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The Innovation Process
Activity 1.1 E

Use forsight to identify trends

The exercises in this activity aim to explore how trends can create opportunities or problems in your context or in the wider humanitarian sector.

Things to consider

  • Pay attention to the social, political and economic factors that can result in power dynamics that have a negative impact on the affected population, particularly vulnerable groups.
  • This activity is often good to carry out when starting to think about recovery and reconstruction.
  • Make sure that you understand sensitivities regarding the discussion of political and social trends with a diverse group and manage the process accordingly.
  • In conflict environments, carrying out a conflict analysis and using this to feed into this work should be seriously considered.
  • Consider the potential impacts of climate change or other natural hazards.
  • The legal environment can be critical for innovation, whether it is around organisational registration, or the ability to protect intellectual property such as patents. Don’t skip over this bit!
  • Think about how humanitarian principles might be impacted by the trends you uncover. Most tools don’t cover this explicitly, so use the Legal section to discuss it.

PESTLE Analysis

Instructions

PESTLE analysis is the analysis of trends and factors that can affect the context in which humanitarian action is carried out and/or your organisation as a whole. It requires the user to look at six different domains; Political, Economic, Social, Technological, Legal and Environmental. There are a number of versions of this tool that have less domains (PEST, STEEP), but we would recommend using PESTLE for reasons laid out in the things to consider.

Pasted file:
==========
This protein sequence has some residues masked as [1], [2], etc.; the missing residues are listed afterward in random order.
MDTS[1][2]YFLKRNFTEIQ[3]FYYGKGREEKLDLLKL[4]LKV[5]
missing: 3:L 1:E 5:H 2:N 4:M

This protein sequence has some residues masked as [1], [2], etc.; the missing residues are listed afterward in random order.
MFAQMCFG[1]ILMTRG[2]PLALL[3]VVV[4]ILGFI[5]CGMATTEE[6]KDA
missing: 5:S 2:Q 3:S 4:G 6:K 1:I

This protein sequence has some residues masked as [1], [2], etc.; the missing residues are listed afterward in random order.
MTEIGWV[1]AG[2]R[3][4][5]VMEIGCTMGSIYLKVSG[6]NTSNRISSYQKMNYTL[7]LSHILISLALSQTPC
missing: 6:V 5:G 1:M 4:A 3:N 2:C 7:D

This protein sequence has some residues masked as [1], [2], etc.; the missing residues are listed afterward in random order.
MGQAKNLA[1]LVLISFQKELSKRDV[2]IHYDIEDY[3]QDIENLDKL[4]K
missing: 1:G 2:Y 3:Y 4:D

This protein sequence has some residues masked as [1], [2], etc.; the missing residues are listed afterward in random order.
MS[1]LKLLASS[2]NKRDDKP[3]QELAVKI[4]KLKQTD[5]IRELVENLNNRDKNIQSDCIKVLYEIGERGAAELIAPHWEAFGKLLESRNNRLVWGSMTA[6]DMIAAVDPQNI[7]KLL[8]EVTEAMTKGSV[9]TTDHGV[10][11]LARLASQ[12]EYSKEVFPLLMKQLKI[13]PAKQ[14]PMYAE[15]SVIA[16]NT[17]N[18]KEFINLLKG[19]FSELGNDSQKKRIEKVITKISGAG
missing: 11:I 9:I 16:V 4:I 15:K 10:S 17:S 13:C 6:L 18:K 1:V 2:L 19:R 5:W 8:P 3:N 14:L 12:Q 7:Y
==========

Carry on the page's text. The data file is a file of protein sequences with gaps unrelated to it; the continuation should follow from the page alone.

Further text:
The result of PESTLE analysis is a document that enables you to identify trends and understand opportunities and threats at a macro level. In this way it can be used as a precursor to a SWOT analysis (the outcomes can be used to populate the ‘Opportunity’ and ‘Threats’ segments of the SWOT analysis) and for scenario planning (see following exercise).

Scenario Planning

Instructions

Scenario planning is not about predicting the future, it is about understanding possible and plausible futures and what their implications might be for a given context or sector and organisations working within it.

Scenario planning can be used to look into the long term (50 years), or very short term (1–2 years). It is an activity that is designed to help you think about different potential scenarios that you may need to plan for. It can highlight both future problems and future opportunities. The key is not to think any scenario will be ‘fact’ – the future is notoriously difficult to anticipate. Instead, scenarios are there to point at potential, and to expand your thinking.

Download the Cass Business School Guide to Scenario Planning and use the templates and tools provided to plan and run a scenario planning workshop, engaging your colleagues and using the learning for inspiration.

Further resources

Arup Foresight Drivers of Change
[Simple categories of drivers]

Future Agenda
[The world’s largest open foresight initiative]

Foresight Cards
[An interesting list of workshops/games/activities]

UK Government Office for Science (2017) The Futures Toolkit: Tools for Futures Thinking and Foresight Across UK Government
[See p 29 for ‘7 Questions’, and p 35 for ‘Delphi’]

Tetlock, P, Garner, D (2016) Superforecasting: The Art and Science of Prediction
[Insights into the potential traps of foresight and predictions]